Eastman's voice in the captions is surprisingly humble for something intended to showcase his own achievements.  While he talks about his own substantial contributions, it never comes off like he's bragging, just saying "this is what happened" or "this is how I remember it happening" and never jacking off his own genius or anything.

He gets the MOST colorful when he's describing the work of his collaborators, actually.  Working with folks like Richard Corben, Mark Bode', Dave Sim and of course the entire Mirage crew; he never sells their contributions short and always talks them up (a departure from that Comics Journal interview I linked earlier, where he gets a little nasty about his coworkers).  And Eastman's always careful never to take credit for something someone else has done, delicately citing credit where it's due.  His words come off maybe a bit too measured at times, but again, this never reads like an ego-trip.

Page layout is very nice, aiming to eliminate as much dead space as possible and cram every inch with artwork.  Depending on how much he contributed to a given issue, the chapters are larger or smaller accordingly.  For instance, as he laid out TMNT #10, there is a massive collection of thumbnails included to showcase that issue.  On the flipside, since Donatello #1 was primarily the work of Peter Laird, Eastman instead showcases select pages of Laird's that he really liked and then moves on.

Now, what's missing?

This retrospective is focused on Eastman's work with the Mirage comics, and in that regard it is certainly very thorough.  There are notes on everything from the short strips to the trade paperback collections to the movie adaptation.  However, he doesn't cover much outside of the comics.  So his extensive work on designing toys for the Playmates toyline is absent, his contributions to the live-action films are reduced to interior cover decorations (designs for Kirby the Fifth Turtle who would have appeared in the fourth live-action movie), and his time helping to develop the Ninja Turtles: The Next Mutation TV series are given one page at the very end with only four sketches.

So is it a COMPLETE rundown of everything Eastman ever offered the TMNT franchise?  Of course not.  That would take considerably more than one volume to cover.  But the focus on the comics is appropriate, since that's where the TMNT phenomenon began and that's where Eastman's creative juices really got to flow.

So where did they fuck up?

I own the IDW printing, just FYI, and my understanding is that it is the "corrected" version that Heavy Metal had to rerun.  Apparently, the original Heavy Metal printing had a lot of binding quality issues and even some repeated pages.  They fixed these, but some folks still got stuck with the duds.  Heavy Metal's trade paperback reprint of Bodycount also suffered from repeated pages, so I guess as a publisher they just weren't in a competent place at the time.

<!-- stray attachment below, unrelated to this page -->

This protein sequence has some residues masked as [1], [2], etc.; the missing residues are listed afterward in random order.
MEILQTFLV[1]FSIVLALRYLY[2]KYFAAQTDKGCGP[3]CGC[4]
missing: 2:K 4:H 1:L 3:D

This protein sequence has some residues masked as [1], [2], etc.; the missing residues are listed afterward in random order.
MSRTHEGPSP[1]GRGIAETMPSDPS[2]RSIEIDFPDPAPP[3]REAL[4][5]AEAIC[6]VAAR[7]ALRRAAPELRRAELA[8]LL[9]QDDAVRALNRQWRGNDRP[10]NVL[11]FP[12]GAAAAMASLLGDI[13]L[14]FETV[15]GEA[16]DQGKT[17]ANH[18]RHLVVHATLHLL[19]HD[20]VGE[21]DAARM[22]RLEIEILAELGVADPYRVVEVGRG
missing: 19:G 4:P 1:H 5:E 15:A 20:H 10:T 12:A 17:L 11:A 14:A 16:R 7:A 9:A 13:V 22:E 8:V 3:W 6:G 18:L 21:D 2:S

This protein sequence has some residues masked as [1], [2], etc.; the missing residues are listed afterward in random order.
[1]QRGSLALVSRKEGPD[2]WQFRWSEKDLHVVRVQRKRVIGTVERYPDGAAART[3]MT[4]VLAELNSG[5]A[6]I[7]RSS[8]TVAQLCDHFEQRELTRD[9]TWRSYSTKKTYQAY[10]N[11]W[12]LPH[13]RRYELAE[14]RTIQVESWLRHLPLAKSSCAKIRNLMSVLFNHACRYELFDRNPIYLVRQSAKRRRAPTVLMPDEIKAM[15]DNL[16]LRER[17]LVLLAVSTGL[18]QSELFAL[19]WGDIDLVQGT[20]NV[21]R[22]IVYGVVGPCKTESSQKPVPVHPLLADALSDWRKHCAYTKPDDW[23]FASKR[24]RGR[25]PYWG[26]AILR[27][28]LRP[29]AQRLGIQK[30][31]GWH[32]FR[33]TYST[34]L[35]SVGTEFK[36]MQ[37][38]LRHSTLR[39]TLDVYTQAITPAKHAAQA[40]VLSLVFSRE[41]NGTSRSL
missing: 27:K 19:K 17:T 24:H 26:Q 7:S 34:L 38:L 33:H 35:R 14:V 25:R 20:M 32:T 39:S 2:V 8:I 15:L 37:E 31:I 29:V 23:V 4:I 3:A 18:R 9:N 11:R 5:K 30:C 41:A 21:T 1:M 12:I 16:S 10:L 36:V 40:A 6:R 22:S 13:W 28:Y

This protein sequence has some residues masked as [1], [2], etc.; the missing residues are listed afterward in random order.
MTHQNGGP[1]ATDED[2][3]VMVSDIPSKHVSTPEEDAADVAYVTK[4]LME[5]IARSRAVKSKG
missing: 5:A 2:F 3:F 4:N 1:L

The IDW version doesn't have any debilitating errors like that, but some stuff does appear to be out of sequence.  As you probably noticed in the Contents listing, TMNT #8 is wedged between TMNT #11 and TMNT #14.  And TMNT #14 is erroneously referred to as TMNT #8 in the chapter heading.

While the Galleries make for a nice break from the issue retrospectives, Eastman sometimes includes nuggets of history in them that feel like they'd have been better suited in one of the issue chapters.  For instance, while going over his painted covers for the First Comics reprint collections, THAT'S where he drops the origin of the Renet character, not in the chapter about issue #8.  So going back and fact-checking for research purposes can be a little annoying.  But only if you're a Teenage Mutant Ninja Turtles scholar.  And there is no such thing.

Lastly, I suppose the remaining question is "If I own the Ultimate Edition hardcover collections of the Mirage series that IDW published, is there any point in buying the Artobiography?"

That's a good question.  The Ultimate Edition hardcovers, while not entirely perfect (they use untoned pages for some issues rather than the correct duo-tone versions), those collections are superb and contain extensive retrospectives on each and every issue with annotations by both Eastman AND Laird.  And spread across six volumes, there's more room for material than the Artobiography's 300 pages.  So if you own the Ultimate Editions and then pick the Artobiography up, yes, you're going to run into a lot of repeated material and anecdotes.

However, if you AREN'T looking to take the financial plunge into those Ultimate Editions (no judgment here; I haven't, either), then I think the Artobiography is right for you.  It's a highlighted tour of the TMNT history in its formative years from the perspective of half the creative team.  There's art in here I'd never seen before and much of it actually isn't reprinted in the Ultimate Editions, either (I didn't buy them, but I do have a library card).

If the behind-the-scenes story of the TMNT fascinates you, as well as the creative process that went into it, you'd be hard-pressed to find anything better than this.  It's thorough and, assuming you're getting the IDW edition, very well-made.